As those here have abundant cause to know, I do have opinions to share. So I was delighted when LinkedIn invited me to join its inaugural group of 150 “Influencers,” and blog directly to their network of 175 million or so. When I saw the company I was in – Barack Obama, Richard Branson, Arianna Huffington – I was pretty sure they had made a mistake, but I wasn’t about to tell them! I would ask that you not tell them, either.
LinkedIn asked us all recently to share our ‘big idea’ for the upcoming year and beyond. 50 members of the group responded. My big idea was about the next big thing in health promotion, which, at present, is an all too often a missing link. More specifically, my big idea was: family.
Preventive Health Care Starts in the Home
The basic functional unit of our society is not the lone individual. We are social creatures, to our pith and marrow. The basic functional unit of our society is family. Family comes in many forms, of course, but any variation on the theme will do. However we define family, we know our own, and that’s what matters.
There was a time, in fact, when the irreducible unit of human culture was larger than the family. It was the clan or tribe or village. Family used to be what is now called the “extended” family, and traversed several generations.
But the “nuclear” family does persevere, and is the smallest unit of social cohesion at which culture is achievable. And it is culture that will determine the road we take to the future of our health. It is culture that will make all the difference.
Yet family has been routinely neglected in efforts to confront the salient human health threats of our time. This might be shocking, but it may be symptomatic of a larger trend in health care: oversight, born of expertise. So much attention is paid to the parts that we fail to see the proverbial elephant in the room.
Adults address the challenge of weight loss and control by going on diets that leave spouses and children behind. Employers implement wellness programming to lower disease-care costs but don’t extend the programming to the children of employees as a matter of routine. Schools strive to implement health promotion programming for kids despite want of resources, and when they do manage it, they often leave out parents.
So, my opinion is that the next big thing in health promotion will be a rediscovery, and reaffirmation, of the family. Because children and parents shape one another’s culture; because adults and kids will become healthier together, or probably not at all; because in unity, there is strength.
Before continuing as I intended to, I am obligated to note that news of the appalling calamity in Newtown, Connecticut, a town I have visited often and know well, broke while I was working on this column. As a parent, I confess I am selfishly trying not to imagine the agony of those most intimately affected. My thoughts and deepest sympathies nonetheless bind me to them, and that pain.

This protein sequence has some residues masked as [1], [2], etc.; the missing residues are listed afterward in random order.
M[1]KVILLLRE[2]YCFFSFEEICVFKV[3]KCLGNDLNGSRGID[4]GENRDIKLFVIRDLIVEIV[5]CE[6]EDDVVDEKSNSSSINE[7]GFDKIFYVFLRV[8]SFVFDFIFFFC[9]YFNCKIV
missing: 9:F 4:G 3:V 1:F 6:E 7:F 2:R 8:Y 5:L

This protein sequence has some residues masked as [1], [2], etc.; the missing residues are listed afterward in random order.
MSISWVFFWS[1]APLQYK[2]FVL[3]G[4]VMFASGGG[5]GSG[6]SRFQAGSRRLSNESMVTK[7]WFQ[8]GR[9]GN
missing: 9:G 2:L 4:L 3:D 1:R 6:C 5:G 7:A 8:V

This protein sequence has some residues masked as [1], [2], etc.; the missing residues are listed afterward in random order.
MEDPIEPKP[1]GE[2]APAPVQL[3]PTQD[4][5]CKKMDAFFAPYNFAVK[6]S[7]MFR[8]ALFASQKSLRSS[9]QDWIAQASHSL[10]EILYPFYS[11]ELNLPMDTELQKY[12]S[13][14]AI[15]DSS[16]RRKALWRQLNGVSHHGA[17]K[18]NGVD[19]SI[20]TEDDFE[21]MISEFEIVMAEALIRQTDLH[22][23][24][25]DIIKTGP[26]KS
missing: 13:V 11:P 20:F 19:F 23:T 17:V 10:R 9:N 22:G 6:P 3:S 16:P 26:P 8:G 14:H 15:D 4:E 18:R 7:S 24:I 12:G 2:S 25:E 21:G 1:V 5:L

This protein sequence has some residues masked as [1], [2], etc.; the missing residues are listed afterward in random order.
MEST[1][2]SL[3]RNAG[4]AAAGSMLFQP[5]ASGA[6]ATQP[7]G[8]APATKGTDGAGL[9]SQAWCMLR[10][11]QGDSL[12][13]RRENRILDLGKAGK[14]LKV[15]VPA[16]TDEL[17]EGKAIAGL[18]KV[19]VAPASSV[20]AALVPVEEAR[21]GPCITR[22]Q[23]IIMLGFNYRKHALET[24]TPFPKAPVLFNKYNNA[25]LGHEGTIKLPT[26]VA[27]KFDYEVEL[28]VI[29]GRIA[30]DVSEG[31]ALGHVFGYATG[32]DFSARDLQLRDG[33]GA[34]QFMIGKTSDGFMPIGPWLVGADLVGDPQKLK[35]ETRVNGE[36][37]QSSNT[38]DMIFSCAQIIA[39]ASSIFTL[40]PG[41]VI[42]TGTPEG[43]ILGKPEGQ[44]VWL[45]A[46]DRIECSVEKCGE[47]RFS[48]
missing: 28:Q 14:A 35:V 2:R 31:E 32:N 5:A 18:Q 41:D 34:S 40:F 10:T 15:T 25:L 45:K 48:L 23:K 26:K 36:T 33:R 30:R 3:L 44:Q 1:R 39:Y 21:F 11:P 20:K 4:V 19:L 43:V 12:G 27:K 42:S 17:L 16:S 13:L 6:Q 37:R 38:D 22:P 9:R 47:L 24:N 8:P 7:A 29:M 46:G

I can’t begin to know what malignant dysfunction led a son to kill his own mother and the innocents that followed. The family at the center of this story was clearly torn apart, with appalling collateral damage. Perhaps prioritizing the solidarity of families might spare some of us, some day, a repetition of such tragedy.
The reaffirmation of family must involve more than philosophy, of course. It should engender novel public health interventions. Businesses, for instance, long accustomed to adopting stretches of interstate highways, could start adopting schools, andsponsoring complementary wellness programming for the children of their employees. Health promotion programming delivered in schools could be designed to reach parents as well as children. Weight management programs for adults could be family-friendly by design.
Children could be engaged in the processes of health promotion, rather than having its products simply imposed on them. The right medium could be selected to reach every age group so that we are all part of the common solution, and none of us is left as a part of the problem, alone and adrift.
John Donne told us centuries ago that “no man is an island.” The future of health promotion will owe much to looking back at the words of Donne, and then moving forward.
David L. Katz, MD, MPH, FACPM, FACP is the founding director of Yale University’s Prevention Research Center. He is a board certified specialist in both Internal Medicine and Preventive Medicine/Public Health. He is the director and founder of the Integrative Medicine Center at Griffin Hospital in Derby, CT. For more information visit http://www.davidkatzmd.com
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